The following sources are recommended by a professor whose research specialty is pseudoscience.
· Encyclopedia of Pseudoscience, ed. William F. Williams, Facts on File, 2000; four short introductory essays make sound points, from several viewpoints, about what gets classified as pseudoscience. The encyclopedia entries seem evenhanded, as one expects from the well-qualified editorial advisers and consultants.
· Bill Beaty's Science Hobbyist Page; a wealth of sound references chiefly, but not only, about science. For pseudoscience, follow the Weird Science and Unusual Phenomena links. http://www.amasci.com/
· Henry H. Bauer, Science or Pseudoscience: Magnetic Healing, Psychic Phenomena, and other Heterodoxies, University of Illinois Press, 2001. Compares doing science with investigating claims that science ignores. Short descriptions of cases of anomalous science within science (cold fusion), outside science (Loch Ness Monster), and on-the-border science (electromagnetism and life).
· Martin Gardner, Fads and Fallacies In the Name of Science, Dover, 1957 (1st ed., In the Name of Science, G. P. Putnam's Sons, 1952). The classic book debunking popular heresies of science.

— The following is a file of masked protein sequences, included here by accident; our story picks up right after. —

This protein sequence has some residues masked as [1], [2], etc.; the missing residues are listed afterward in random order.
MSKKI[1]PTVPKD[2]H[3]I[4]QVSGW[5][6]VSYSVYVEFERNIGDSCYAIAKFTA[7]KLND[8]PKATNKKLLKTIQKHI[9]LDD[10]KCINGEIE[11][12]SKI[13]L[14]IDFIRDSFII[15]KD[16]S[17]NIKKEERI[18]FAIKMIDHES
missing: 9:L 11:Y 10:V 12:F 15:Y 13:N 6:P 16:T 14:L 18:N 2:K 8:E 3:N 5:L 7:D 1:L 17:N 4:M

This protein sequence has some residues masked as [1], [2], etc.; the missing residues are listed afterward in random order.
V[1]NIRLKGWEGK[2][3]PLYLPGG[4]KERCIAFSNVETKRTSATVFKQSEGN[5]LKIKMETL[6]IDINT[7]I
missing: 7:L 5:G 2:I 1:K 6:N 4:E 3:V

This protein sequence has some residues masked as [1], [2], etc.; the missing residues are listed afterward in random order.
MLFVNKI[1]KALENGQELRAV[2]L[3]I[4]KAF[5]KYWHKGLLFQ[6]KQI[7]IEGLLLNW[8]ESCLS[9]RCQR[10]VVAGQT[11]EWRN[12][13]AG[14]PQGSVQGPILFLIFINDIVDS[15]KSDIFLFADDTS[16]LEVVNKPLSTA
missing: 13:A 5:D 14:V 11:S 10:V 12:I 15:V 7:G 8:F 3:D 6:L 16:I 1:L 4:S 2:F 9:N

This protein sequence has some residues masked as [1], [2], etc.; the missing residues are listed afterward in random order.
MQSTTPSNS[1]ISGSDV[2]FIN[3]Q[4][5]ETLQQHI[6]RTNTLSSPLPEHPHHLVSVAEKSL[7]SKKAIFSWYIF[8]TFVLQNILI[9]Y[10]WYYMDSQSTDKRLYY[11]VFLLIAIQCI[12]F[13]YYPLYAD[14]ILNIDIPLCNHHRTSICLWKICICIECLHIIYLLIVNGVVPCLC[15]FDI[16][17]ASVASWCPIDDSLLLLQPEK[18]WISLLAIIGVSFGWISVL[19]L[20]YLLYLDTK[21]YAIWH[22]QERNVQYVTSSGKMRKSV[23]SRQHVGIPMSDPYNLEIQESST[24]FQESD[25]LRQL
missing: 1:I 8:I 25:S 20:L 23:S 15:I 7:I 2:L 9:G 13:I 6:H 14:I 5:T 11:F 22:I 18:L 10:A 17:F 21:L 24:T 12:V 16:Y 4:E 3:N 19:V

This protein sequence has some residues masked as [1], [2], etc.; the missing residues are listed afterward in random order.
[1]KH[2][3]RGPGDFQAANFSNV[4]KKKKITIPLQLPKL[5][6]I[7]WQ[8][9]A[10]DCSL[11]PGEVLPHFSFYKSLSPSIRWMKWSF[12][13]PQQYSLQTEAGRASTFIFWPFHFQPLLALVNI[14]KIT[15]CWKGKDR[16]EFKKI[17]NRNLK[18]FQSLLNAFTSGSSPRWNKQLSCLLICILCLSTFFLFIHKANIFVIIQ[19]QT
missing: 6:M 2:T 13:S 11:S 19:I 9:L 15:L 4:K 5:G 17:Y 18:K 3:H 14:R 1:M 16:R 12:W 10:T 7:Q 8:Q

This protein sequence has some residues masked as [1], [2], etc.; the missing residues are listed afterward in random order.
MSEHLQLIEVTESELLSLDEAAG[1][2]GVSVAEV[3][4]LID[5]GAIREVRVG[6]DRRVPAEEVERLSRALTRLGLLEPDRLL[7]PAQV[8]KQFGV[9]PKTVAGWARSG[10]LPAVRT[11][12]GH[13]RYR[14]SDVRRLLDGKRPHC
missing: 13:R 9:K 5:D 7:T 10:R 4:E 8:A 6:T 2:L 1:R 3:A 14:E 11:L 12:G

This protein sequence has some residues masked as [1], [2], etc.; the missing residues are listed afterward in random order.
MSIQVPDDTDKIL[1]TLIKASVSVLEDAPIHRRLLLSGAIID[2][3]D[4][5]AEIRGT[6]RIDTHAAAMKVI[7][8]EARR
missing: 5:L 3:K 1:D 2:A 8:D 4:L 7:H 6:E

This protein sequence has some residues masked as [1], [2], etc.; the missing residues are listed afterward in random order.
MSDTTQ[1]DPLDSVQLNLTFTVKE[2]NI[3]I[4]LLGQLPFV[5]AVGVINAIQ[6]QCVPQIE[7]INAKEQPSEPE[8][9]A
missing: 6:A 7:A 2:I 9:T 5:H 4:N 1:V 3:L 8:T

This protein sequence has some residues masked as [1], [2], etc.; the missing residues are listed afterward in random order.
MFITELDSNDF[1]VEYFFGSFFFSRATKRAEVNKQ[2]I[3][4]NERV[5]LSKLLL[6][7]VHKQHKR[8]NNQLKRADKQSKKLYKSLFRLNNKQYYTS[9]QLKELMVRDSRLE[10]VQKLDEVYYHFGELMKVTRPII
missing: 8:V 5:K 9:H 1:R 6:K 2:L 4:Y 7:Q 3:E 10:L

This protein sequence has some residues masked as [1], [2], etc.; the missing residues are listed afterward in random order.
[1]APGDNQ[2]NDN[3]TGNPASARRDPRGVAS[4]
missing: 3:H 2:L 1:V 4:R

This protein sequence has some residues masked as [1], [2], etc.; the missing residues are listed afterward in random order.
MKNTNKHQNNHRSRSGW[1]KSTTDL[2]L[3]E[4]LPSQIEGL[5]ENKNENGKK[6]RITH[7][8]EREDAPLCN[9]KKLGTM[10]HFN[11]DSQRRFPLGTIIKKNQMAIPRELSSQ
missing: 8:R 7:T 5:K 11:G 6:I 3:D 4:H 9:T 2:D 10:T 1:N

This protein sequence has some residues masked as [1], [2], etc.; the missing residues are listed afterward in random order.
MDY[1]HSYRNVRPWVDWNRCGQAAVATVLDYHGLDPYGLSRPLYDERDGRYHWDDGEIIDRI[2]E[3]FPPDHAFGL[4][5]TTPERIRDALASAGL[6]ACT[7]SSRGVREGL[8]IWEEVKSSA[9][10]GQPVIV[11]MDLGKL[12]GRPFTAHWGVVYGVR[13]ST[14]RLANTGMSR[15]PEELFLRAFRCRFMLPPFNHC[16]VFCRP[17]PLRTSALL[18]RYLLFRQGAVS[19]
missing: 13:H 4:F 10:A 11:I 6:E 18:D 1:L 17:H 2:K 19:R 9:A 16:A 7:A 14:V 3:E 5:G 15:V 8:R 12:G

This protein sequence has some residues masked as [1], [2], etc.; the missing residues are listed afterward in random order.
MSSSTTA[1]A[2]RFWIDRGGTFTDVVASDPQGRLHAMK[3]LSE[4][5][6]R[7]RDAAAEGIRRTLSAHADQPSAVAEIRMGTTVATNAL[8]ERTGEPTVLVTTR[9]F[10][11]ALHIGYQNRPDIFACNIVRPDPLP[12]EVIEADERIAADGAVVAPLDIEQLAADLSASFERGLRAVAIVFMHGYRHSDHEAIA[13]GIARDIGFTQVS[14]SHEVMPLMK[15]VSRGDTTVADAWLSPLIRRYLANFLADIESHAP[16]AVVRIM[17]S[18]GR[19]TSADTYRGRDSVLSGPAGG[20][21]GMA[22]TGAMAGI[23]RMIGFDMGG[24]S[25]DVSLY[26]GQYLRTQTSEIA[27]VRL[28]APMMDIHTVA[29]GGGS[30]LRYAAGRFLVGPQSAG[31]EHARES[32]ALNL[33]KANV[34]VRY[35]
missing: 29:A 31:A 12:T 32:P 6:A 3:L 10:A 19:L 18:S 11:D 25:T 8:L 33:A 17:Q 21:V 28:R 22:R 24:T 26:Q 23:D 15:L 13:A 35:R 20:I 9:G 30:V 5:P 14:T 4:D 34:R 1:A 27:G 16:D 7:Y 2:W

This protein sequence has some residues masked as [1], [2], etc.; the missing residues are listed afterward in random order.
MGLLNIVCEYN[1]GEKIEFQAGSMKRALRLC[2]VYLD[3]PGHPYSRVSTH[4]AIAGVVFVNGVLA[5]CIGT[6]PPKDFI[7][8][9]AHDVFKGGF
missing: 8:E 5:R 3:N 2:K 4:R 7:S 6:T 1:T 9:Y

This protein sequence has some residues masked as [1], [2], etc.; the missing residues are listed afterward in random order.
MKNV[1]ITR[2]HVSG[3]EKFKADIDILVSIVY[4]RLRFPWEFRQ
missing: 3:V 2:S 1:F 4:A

· James S. Trefil, A Consumer's Guide to Pseudoscience. Saturday Review, 29 April 1978, 16-21. An insightful discussion of the issues in separating science from pseudoscience.
· William R. Corliss, Science Frontiers: Some Anomalies and Curiosities of Nature, Glen Arm (MD): The Sourcebook Project, 1994. The Sourcebook Project has published many volumes of unexplained scientific observations culled from the archives of mainstream science.
· Thomas Gilovich, How We Know What Isn't So, Free Press (Macmillan), 1991. Excellent explication of psychological factors that incline all of us to unwarranted beliefs.
· Darrell Huff, How to Lie with Statistics, W. W. Norton, 1954. What everyone should know about scientific studies.
· Leonard George, Alternative Realities: The Paranormal, the Mystic and the Transcendent in Human Experience, Facts on File, 1995. Even-handed, informative entries.
· Encyclopedia of the Paranormal, ed. Gordon Stein, 241-54, Prometheus Books, 1996. A fairly evenhanded, though largely debunking, collection.
· The Skeptic's Dictionary: A Guide for the New Millennium. A comparatively non-polemical debunking site. http://www.skepdic.com/
· David Marks and Richard Kammann, The Psychology of the Psychic, Prometheus, 1980. Tricks of the psychic trade.
· Curtis D. MacDougall, Superstition and the Press, Prometheus, 1983. A wealth of examples of the utter unreliability of the media on matters of unorthodox science.
"The Infography about Pseudoscience"
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